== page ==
Before that, I had good sex. It wasn’t like I didn’t have good sex, I had great sex and I have learned to have better and better sex, but when I got the anatomy piece of it, then combined with the skills of breath and movement and all that. Got that all together. Oh Man. Oh woman. Oh my gosh. Everything just expanded exponentially. It’s like a quantum shift in how much pleasure, how easy it could be, how many orgasms, how easily, how long, how full body. I mean, all these amazing learnings came out of that, but it was, and I don’t know if you’ve had that experience, but it was, It was like the light bulb went off in my genitals.
Amanda Testa (14:09):
Yes, I do. I totally understand. It’s the most amazing thing. That’s why I am just so excited for more women to learn and to be exposed to this and to have the information that they can empower themselves to just really expand the amount of pleasure that we are here to receive and achieve and enjoy. Because I think especially in our culture here in the US, it’s, it’s one of those things that women have an uphill battle in a lot of areas and pleasure. Our pleasure. We’re never taught how to tap into that and that it’s important and that it’s something that can really have such a huge impact on so many areas of our lives.
Sheri Winston (14:47):
Yeah, and I, I think there are so many ways were taught to be blocked from that. You know, we’re, we’re not taught that we know anything inside we’re not taught that we’re our own authority. We’re not taught about healthy self loving boundaries. We’re not taught communication skills, you know what I mean? It’s, I mean, I want to keep talking about anatomy, but at the same time, you know, there’s so many things we have to overcome to really free ourselves to liberate ourselves and become as, as whole and powerful and, and part of it is our sexuality because it is connected to everything else it’s connected to our relationship with food and, and our families and our communities. You know, it’s, it’s nothing is separate.
Amanda Testa (15:38):
Yeah, it is. And that’s the beautiful, the holistic part. We know we’ve been taught everything is going to separate spot and it’s segmented, but really it all has to come together. So I love, you know, talking more about the erectile tissue in the, the woman’s anatomy. And I, I think this is an interesting point on a little bit more because I know not everyone listening has an awareness of this and so obviously your book is amazing and I highly recommend it and I’m going to give away some copies here, but I at the end. But I do want to, if you were to give you, you know, what are the most impactful things when you are teaching and in your experience that you have found with women when they’re learning these new things, what do you feel like are some of the most eyeopening pieces of that?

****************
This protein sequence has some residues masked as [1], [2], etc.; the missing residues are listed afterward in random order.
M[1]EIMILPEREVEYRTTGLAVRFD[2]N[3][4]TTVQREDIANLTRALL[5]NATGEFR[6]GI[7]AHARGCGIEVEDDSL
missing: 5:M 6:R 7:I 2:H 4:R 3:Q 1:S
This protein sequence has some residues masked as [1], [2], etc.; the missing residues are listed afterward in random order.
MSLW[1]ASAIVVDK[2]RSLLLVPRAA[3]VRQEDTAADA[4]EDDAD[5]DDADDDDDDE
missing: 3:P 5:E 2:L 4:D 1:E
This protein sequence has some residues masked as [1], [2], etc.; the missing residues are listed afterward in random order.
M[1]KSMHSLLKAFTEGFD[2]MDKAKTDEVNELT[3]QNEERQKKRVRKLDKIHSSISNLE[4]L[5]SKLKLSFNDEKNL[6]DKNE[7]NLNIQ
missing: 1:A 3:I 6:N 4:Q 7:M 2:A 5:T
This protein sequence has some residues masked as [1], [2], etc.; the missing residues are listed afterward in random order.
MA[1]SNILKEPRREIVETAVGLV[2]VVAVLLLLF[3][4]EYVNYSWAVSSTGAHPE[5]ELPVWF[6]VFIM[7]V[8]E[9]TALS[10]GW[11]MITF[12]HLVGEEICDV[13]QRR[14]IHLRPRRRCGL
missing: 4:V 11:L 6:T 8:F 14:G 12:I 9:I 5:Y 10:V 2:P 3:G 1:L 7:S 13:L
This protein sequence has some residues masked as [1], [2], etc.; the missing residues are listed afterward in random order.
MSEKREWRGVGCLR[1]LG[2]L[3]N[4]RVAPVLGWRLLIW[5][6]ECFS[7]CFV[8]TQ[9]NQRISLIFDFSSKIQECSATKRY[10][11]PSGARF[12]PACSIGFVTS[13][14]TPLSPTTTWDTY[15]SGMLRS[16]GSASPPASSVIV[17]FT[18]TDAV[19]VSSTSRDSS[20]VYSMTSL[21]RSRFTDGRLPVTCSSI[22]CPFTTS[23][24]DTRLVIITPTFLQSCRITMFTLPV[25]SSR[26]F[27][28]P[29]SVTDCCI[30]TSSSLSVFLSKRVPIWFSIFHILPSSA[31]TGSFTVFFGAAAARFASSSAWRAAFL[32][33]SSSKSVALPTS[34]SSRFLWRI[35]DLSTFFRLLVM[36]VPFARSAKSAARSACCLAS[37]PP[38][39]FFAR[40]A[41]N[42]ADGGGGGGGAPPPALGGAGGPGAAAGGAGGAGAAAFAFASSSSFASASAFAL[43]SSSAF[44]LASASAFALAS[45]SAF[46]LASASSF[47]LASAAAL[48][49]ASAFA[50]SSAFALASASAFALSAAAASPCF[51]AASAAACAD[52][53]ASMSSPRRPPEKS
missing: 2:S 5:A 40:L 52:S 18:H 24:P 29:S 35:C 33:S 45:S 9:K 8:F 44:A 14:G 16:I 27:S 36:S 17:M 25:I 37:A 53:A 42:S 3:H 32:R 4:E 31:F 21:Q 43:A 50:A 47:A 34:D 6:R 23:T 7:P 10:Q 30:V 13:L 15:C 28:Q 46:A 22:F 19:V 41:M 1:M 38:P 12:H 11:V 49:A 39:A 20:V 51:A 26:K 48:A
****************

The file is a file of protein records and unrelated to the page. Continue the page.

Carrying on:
Sheri Winston (16:27):
Well, definitely the anatomy, and I’ll go into a little more detail about that, but I also want to say that it’s about understanding that we need to get our whole mind turned on. Our whole body turned on and our anatomy turned on and not just any one of those things. So I think that’s important to understand for most women, by the way, that can take 30 to 45 minutes to get into the deep arousal trance and your whole body turned on and get your genitals fully engorged. So how do we get those genitals fully engorged? Well, let’s start with where all that erectile tissue is. Keep in mind, like I said, that in our play, we wouldn’t start with the genitals, right? We’d start the mind, we’d start with the non erotic, , the less sensitive parts of the body and then work our way towards the more sensitive parts.
Sheri Winston (17:25):
But when we were at the point of playing where we’re going to be pleasuring the genitals, it’s good to start with the the parts that are not as sensitive. So what we’ve been taught. What we’ve been regained in our culture, of course, is the head of the clitoris an awesome and amazing ultra-sensitive part. I call it the jewel and the crown, but when we’re playing with the genitals, that’s not the best place to start. It’s too sensitive to start. So if we think of the head of the clitoris as the jewel in the crown and that there’s this whole ring network of erectile tissue, it’ll help us just be oriented. So I will start with the head of the clitoral the part that sticks out. Then there’s the shaft which is underneath the hood and the base of the shaft then splits into two like a wishbone, so those are the three parts of the clitoris and if we were going to start playing with with the clitoral structures, in fact the best place to begin pleasuring is with the shaft because it’s erectile tissue but not as super sensitive.
Sheri Winston (18:39):
It’s protected by the hood of the clitoris, so it’s under layer of skin and so it’s a great area to start with more before one would get to the super sensitive part . That’s the funny thing about the head of the clitoris. It’s easy to overstimulate it. It’s easy to understimulate it. And what’s going to feel good will be different at different points of arousal, so deep arousal it’s going to feel better to have it played with early arousal. It can just be irritating. Okay, so that’s the three parts of the clitoris. Then we had the vestibular bulbs, the parts I just mentioned before, which are two big wads of erectile tissue underneath the Labia, and you can imagine the shape of them is like an upside down comma and just on either side of the vaginal opening and there’s a part where the bulbs can get really big and fat and juicy, and then the top little tail of the comma.
Sheri Winston (19:38):